There’s a new call for candidates and elected officials to tell how they would triple renewable energy in America by 2030, and take us all the way to a completely clean energy economy by 2050.
Presidential candidates are starting to stake out their positions. The Obama administration recently announced international commitments with China and Brazil to triple renewables by 2030.
The Bush administration in 2008 identified the possibility of getting 20 percent of America’s electricity from wind by 2030, which galvanized the growth and plummeting cost of American wind power.
Wind energy can do its part, and more, to meet all these numbers. See for example the Wind Vision report released this spring by the Department of Energy, which is a follow-up to the 2008 Bush administration report. It finds wind energy can quadruple its portion of the U.S. power grid by 2030, and could even be the largest source of electricity by 2050.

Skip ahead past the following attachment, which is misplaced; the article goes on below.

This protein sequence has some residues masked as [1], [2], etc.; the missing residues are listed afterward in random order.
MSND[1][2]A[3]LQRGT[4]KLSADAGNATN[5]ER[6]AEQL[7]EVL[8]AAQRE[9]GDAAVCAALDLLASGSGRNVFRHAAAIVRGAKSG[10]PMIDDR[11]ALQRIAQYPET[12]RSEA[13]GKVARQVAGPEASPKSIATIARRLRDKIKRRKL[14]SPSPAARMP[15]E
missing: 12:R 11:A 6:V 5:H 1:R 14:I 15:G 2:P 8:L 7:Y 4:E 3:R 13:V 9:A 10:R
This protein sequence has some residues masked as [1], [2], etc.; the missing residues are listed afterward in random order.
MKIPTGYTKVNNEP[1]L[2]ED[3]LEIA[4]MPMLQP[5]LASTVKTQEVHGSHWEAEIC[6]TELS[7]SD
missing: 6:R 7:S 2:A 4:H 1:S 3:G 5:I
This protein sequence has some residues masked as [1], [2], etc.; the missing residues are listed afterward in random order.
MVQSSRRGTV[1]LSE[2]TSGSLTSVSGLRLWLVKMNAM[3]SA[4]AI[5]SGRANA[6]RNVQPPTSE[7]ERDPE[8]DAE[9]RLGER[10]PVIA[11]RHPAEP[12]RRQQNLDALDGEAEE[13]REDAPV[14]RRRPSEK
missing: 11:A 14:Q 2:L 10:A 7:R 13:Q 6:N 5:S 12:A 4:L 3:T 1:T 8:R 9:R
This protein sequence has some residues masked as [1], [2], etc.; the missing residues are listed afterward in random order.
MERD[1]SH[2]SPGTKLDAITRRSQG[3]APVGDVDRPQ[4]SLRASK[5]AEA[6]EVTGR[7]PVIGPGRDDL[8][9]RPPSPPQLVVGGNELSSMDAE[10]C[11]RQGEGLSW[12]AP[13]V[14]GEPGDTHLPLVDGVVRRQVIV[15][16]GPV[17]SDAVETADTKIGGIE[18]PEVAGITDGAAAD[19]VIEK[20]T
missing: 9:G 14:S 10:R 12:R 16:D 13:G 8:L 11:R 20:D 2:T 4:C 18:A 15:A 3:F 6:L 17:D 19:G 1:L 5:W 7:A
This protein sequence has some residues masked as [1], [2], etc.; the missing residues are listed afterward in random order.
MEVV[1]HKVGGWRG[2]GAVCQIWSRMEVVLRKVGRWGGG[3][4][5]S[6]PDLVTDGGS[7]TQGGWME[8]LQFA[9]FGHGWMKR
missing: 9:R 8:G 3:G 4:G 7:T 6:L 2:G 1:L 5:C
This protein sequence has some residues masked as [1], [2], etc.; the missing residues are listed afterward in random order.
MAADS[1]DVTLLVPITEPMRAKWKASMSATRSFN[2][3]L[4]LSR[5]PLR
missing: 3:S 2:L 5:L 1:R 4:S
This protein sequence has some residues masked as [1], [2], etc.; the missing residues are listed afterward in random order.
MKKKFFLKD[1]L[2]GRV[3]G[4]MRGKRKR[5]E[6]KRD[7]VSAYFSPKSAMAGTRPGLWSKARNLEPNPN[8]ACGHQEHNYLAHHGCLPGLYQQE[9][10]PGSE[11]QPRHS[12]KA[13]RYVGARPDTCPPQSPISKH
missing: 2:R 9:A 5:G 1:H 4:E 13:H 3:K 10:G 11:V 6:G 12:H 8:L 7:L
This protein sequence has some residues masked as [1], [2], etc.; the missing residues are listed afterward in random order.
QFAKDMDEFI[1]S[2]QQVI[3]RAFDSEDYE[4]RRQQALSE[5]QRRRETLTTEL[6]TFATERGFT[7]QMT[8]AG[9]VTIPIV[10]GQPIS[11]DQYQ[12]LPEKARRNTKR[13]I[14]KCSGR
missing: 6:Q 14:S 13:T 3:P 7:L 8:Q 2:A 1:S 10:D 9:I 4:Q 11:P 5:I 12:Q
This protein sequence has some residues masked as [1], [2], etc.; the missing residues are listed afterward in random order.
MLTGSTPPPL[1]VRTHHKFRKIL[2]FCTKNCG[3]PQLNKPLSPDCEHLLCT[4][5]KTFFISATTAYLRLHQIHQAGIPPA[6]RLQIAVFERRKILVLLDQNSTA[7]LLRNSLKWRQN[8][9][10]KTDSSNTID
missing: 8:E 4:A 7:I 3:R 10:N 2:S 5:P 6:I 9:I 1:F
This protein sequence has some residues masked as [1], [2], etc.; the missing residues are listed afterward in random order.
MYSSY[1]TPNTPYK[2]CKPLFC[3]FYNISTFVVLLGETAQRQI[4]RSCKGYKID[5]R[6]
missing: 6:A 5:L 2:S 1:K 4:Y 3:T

Reaching such goals will improve public health, lower energy costs for families and businesses, create new jobs in America, and spur innovation that will drive U.S. economic growth for decades. That is why renewable energy standards have received bipartisan support in dozens of states across the U.S.
However, “the deck is still stacked against clean energy,” today’s release noted, and strong leadership is needed if we are to shift fast enough from outdated energy policies.
The public wants such leadership. In a recent poll, 69 percent of voters in eight battleground states responded favorably to the goal of powering America with more than 50 percent clean energy by 2030 and a completely clean energy economy by 2050; only 8 percent responded unfavorably.
The pending Clean Power Plan can take us most of the way to that first goal. And wind energy will play a big role. According to the Energy Information Administration, states looking for ways to comply will find that wind would supply the majority of the clean power needed under the most cost-effective solution.
The potential consumer savings explain why, even in states with entrenched power sources and political opposition, the Clean Power Plan is increasingly seen as cost-effective and achievable . That’s today’s good news.